He spurred his horse to reach her the quicker while she was in this mood. Now just before he gained the gate of the castle a goose-girl with her geese blocked the road, and he cried impatiently, "Out of the way! out of the way!" and scarcely reined in his horse, so that there was danger of the girl's being hurt. She was quick on her feet, however, and sprang aside, but one poor bird was trampled under the steed's hoofs, at which the girl gave a sob and called out, "You are wicked, wicked!" Then he put his hand in his purse and drew out some gold pieces and flung them towards her; but she did not see them, for her face was buried in the down of the bird, which was a pet.
When he reached the gate, there in the shadow of the arch stood the Lady Beatrice. Her face was as white as a gardenia flower, and she did not smile when she greeted him. He wondered what he had done to offend her, and after a page had led away his horse he employed all his graceful arts to win the smile he craved as a thirsty man longs for water. Sometimes she glanced at him from beneath her lashes as if seeking to read his soul; and once he saw her lips tremble, but the smile did not come.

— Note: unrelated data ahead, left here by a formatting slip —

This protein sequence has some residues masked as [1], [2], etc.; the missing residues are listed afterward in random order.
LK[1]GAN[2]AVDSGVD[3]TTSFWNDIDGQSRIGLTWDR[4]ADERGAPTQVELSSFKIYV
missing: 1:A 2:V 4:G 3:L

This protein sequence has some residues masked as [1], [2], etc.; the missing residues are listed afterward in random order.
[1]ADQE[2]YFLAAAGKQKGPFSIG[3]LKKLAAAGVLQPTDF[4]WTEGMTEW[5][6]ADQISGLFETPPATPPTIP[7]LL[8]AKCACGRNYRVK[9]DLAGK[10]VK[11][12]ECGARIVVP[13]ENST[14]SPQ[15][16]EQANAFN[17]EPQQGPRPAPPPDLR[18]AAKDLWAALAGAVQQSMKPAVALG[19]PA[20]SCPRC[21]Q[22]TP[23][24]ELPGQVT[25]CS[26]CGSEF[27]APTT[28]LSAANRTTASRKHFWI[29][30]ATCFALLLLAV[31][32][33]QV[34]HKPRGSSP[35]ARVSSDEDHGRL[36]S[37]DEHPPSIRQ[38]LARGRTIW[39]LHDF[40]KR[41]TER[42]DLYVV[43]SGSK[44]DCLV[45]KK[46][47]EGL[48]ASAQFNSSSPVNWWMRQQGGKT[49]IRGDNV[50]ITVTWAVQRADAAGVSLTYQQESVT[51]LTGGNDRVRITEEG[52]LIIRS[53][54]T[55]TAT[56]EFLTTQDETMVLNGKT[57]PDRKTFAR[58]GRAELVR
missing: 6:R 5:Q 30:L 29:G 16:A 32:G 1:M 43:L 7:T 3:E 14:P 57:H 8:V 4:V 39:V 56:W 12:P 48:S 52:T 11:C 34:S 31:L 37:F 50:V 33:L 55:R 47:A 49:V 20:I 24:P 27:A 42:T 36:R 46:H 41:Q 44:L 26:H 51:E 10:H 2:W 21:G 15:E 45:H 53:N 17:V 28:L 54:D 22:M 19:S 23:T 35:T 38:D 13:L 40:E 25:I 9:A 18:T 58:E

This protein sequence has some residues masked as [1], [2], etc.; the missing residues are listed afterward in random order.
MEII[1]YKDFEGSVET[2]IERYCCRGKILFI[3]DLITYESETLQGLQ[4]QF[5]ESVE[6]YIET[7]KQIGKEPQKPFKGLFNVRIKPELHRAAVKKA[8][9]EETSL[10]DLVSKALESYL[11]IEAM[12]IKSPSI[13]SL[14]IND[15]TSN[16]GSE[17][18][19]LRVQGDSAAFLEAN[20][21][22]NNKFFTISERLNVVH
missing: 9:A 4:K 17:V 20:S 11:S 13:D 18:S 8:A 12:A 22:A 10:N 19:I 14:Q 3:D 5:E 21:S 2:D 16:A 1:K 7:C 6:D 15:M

They were pacing up and down between the nodding roses that seemed to be saying to Sir Godfrey, "Kiss her! kiss her!" until no longer could he bear it, and he sank on one knee before her and poured out his heart.
She listened like a maiden turned to snow. Then when he was silent she spoke thus to him: "Will you go with me and my ladies to the Tree in the Dark Wood this very night? If you can behold the Tree filled with fruit and rosy flame I will marry you, if not I cannot be your bride. But you must promise me upon the cross-hilt of your sword that you will speak truthfully. You must not deceive me to gain my hand."
Then Sir Godfrey gave his word joyfully, for he was sure that he would behold the magical Tree. He thought of all his noble deeds and the beautiful ladies for whose sake he had tilted in tourney; and of all his prowess as a knight in king's courts.
So when the sun was low, he with Lady Beatrice and her train of ladies rode forth from the gates towards the Dark Wood which lay like a cloud in the distance; and Sir Godfrey was full of song and jest, for he never doubted that soon he would be the betrothed of his beautiful lady; but she was silent and looked often towards the west where the rosy clouds slept.